a, Experimental workflow for scRNA-seq. b, Griph-based visualization of single-cell degree of expression of marker genes for stem cells, Paneth cells and enterocytes. c, Griph-based visualization of single-cell degree of expression of marker genes for transient-amplifying cells, goblet cells, enteroendocrine cells, tuft cells, immature proximal enterocytes, immature distal enterocytes, transient-amplifying cells G1-phase, transient amplifying cells G2-phase, early progenitor enterocytes, late progenitor enterocytes, mature proximal enterocytes, mature distal enterocytes, enterocytes (villus bottom), enterocytes (villus middle), enterocytes (villus top) and enterocytes. d, Spearman correlation between expression of YAP1 target genes and expression of Dll1, Dll4, Jag1, Jag2 and Atoh1 in single cells at 120 h not expressing Paneth, goblet, enteroendocrine, enterocyte and stem-cell markers (n = 696 cells). Source Data

Extended Data Fig. 10 YAP1 cell-to-cell variability allows a Notch–DLL1 event and symmetry breaking.

a, Images showing YAP1 variability and DLL1+ cells. Magnified view denotes nuclear localization of HES1 in the same organoid. Arrows: red (DLL1+ cells), yellow (HES1+ cells). Scale bar, 10 µm. b, Images showing overlap of Paneth cells with DLL1+ cells. c, MIP images (top) and magnified single plane images (bottom) of: control, verteporfin addition at 48 h, Wnt removal at 48 h, LATS double-knockout (DKO) and EREG treatment. Organoids are fixed at 72 h. d, MIP images (top) and magnified single plane images (bottom) of: control, verteporfin addition at 48 h, Wnt removal at 48 h, YAP1 overexpression, LATS DKO and EREG treatment. Organoids are fixed at 72 h. e, Fraction of enterocysts (left) and fraction of organoids with Paneth cells (right) for control and organoids treated with Ly411575 or MK-0752 at 0 h. Fixation at 120 h (normalization: control, n = 4 replicates). Ly411575 P = 0.009; MK-0752 P = 0.003, two-sided t-test. Data are mean ± s.d. f, MIP images (top) and magnified single plane images (bottom) of organoids treated with control or DAPT at 120 h and fixed at 144 h and stained for AldoB (left) or LYZ (right) g, Top, annotation enrichment of genes correlated with expression of YAP1 target genes in cells expressing YAP1 target genes and Dll1, Dll4, Jag1, Jag2 and Atoh1 genes. Bottom, annotation enrichment of genes anti-correlated with YAP1 target genes expression in cells expressing YAP1 target genes and Dll1, Dll4, Jag1, Jag2 and Atoh1 genes. E.S., enrichment score. h, MIP images of organoids at 120 h, showing the canonical Wnt signalling response (TCF–GFP) in cells neighbouring Paneth cells. Source Data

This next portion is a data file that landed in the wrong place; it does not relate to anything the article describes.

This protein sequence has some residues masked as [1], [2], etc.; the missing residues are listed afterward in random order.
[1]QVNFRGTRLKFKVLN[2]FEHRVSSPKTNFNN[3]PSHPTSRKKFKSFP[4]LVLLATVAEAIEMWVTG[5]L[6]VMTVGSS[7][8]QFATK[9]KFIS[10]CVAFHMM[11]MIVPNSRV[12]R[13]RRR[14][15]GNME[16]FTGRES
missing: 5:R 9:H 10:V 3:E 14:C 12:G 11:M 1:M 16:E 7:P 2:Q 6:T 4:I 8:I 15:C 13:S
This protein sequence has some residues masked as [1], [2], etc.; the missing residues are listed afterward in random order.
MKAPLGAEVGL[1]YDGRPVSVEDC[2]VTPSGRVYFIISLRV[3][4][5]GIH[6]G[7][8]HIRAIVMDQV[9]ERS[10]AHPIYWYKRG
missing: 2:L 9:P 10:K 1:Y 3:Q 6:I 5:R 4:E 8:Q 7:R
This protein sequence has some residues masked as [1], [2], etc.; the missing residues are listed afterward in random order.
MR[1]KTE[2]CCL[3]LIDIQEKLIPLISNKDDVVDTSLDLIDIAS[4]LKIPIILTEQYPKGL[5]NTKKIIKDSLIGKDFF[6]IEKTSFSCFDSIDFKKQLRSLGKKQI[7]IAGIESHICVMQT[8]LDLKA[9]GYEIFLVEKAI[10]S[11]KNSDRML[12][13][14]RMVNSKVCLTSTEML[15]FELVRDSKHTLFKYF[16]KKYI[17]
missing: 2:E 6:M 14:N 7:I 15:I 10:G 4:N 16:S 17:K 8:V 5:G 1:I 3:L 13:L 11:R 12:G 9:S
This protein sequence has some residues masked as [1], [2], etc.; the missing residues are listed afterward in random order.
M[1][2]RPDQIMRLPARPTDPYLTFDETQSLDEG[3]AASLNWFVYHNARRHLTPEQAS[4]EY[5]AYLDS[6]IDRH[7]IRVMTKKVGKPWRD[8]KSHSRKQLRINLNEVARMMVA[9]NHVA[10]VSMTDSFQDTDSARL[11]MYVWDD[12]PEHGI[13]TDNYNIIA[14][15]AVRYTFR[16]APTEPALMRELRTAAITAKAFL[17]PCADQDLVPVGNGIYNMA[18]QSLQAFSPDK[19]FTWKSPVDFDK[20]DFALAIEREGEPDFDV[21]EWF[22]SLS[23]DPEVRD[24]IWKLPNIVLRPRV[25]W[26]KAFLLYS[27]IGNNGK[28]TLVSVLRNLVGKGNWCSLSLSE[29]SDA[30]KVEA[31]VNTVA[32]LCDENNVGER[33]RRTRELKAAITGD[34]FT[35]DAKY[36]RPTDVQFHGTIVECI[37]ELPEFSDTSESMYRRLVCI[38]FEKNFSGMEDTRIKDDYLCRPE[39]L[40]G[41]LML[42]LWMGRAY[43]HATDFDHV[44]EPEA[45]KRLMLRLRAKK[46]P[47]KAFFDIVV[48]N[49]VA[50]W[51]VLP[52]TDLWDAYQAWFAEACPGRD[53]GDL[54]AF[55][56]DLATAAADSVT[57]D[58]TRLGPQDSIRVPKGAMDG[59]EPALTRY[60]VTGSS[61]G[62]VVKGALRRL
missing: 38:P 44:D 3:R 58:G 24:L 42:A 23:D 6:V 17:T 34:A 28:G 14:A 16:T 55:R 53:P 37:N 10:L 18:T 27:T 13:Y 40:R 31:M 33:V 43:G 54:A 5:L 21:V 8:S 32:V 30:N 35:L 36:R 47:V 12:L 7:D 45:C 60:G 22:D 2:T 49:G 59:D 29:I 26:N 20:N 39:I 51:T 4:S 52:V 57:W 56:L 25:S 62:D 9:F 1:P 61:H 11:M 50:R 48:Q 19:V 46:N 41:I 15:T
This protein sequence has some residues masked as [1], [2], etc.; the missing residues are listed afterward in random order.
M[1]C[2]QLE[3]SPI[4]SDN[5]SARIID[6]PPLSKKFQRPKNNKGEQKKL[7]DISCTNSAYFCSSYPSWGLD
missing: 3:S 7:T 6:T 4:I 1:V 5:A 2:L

Supplementary information

Supplementary Information

This file contains Supplementary Methods and additional references.

Reporting Summary

Supplementary Table 1